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ODU Biology Alumna Ignites Passion Through Science

Written by: Tiffany Whitfield

Alexis Burton has worked in the fields of immunology, infectious disease, epigenetics, and others after receiving a Master of Science in biology from Old Dominion University in 2013. Her interest in these various scientific positions was kindled after collaborating with professors in Biological Sciences from ODU as well as her undergraduate institution.

During Burton's senior year at George Mason University, an adjunct professor who worked at Walter Reed Army Institute of Research (WRAIR) gave her an opportunity to do a laboratory internship. "I went into this lab because my main focus was infectious disease, and I was able to expand my knowledge in vaccine research," said Burton. "It was pretty exciting to see the application of my coursework in tangible experiments." After she completed the internship and graduated with a Bachelor of Science in biology, she was hired full time in department of Immunology, Bacterial Disease Branch, WRAIR.

While there, she was introduced to clinical trials. "It was rather thrilling for somebody new to the field to see history being made by actively participating in the bench science all the way through clinical trials," said Burton. "The work was fascinating, and I really enjoyed doing it." Toward the end of the clinical trials, Burton realized that a higher degree would become important to take on more career responsibilities. "I think my boss expected me to go back to school around the D.C. area and still work but I decided to find a university closer to home," said Burton. Her mom and younger sister were in Virginia Beach, and she missed the Hampton Roads military environment being a former Navy dependent. She also valued affordability for graduate school and claimed Virginia residency. "I looked at ODU and examined the program and thought it be a good fit in order to learn more about infectious diseases," said Burton. ODU faculty was also considered by Burton when applying to ODU, and she was pleased to be accepted by Wayne Hines, associate dean and biology professor, as her graduate advisor. Also, Dayle Daines, associate professor emerita and former associate dean, was a significant role model.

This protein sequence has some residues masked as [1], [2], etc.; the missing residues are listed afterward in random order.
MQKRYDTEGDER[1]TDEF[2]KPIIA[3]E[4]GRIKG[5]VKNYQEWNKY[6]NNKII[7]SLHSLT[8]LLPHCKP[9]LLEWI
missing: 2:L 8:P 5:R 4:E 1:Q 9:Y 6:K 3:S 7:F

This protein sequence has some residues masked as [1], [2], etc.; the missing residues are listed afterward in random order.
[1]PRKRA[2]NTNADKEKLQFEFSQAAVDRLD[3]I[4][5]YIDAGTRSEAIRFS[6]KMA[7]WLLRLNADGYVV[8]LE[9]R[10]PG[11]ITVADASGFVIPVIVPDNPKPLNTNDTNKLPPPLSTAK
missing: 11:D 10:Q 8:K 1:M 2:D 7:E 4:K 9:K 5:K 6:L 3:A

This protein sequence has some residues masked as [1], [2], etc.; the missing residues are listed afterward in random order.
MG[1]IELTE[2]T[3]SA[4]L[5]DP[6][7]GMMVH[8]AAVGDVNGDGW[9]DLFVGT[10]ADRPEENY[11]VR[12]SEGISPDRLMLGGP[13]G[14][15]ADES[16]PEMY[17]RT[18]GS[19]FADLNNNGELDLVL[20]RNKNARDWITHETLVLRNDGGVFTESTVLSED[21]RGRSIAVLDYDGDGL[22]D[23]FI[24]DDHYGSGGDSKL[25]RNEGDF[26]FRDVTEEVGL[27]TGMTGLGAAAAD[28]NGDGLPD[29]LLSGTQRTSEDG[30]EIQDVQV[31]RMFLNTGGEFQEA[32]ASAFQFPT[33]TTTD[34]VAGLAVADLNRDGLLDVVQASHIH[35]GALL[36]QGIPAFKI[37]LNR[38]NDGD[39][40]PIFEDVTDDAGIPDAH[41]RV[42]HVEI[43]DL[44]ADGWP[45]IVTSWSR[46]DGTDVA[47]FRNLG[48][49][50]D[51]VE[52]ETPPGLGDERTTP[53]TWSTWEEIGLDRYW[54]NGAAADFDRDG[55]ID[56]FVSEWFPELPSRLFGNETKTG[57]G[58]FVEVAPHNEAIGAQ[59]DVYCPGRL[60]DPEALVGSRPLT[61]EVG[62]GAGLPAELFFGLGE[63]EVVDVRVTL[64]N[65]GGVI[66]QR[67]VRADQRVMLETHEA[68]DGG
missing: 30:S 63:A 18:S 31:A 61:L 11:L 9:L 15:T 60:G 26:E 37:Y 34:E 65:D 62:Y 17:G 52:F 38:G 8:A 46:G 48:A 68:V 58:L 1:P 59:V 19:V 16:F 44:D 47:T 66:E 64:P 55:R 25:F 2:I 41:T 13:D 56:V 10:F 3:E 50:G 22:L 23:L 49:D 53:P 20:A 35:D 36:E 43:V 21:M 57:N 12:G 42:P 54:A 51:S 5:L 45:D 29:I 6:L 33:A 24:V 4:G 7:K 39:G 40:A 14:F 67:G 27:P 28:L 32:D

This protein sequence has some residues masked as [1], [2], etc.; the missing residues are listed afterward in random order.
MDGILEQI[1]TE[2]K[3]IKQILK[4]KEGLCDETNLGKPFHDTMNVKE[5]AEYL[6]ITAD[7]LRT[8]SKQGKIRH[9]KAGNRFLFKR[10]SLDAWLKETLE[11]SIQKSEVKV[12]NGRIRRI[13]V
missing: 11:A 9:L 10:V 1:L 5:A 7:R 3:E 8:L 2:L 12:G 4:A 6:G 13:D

According to Daines, "It was a joy to have had Alexis in my lab, as she had not only a great natural curiosity and a persistent motivation to solve problems, but also a deep love for science in all its forms. Every day we discussed topics such as experimental design, the best way to approach obstacles and how to analyze data. Her innate independence and quick grasp of the path forward resulted in our talking in "lab shorthand", meaning that we often finished each other's sentences. She truly has what is known as a "fire in the belly" for science, which is one of the hallmarks of a great scientist."

"Dr. Daines was phenomenal, not only was she a great professor and teacher, but she was definitely my mentor and still is," said Burton. I'm so glad I had the opportunity to work with her because I gained many scientific principles that I still use today."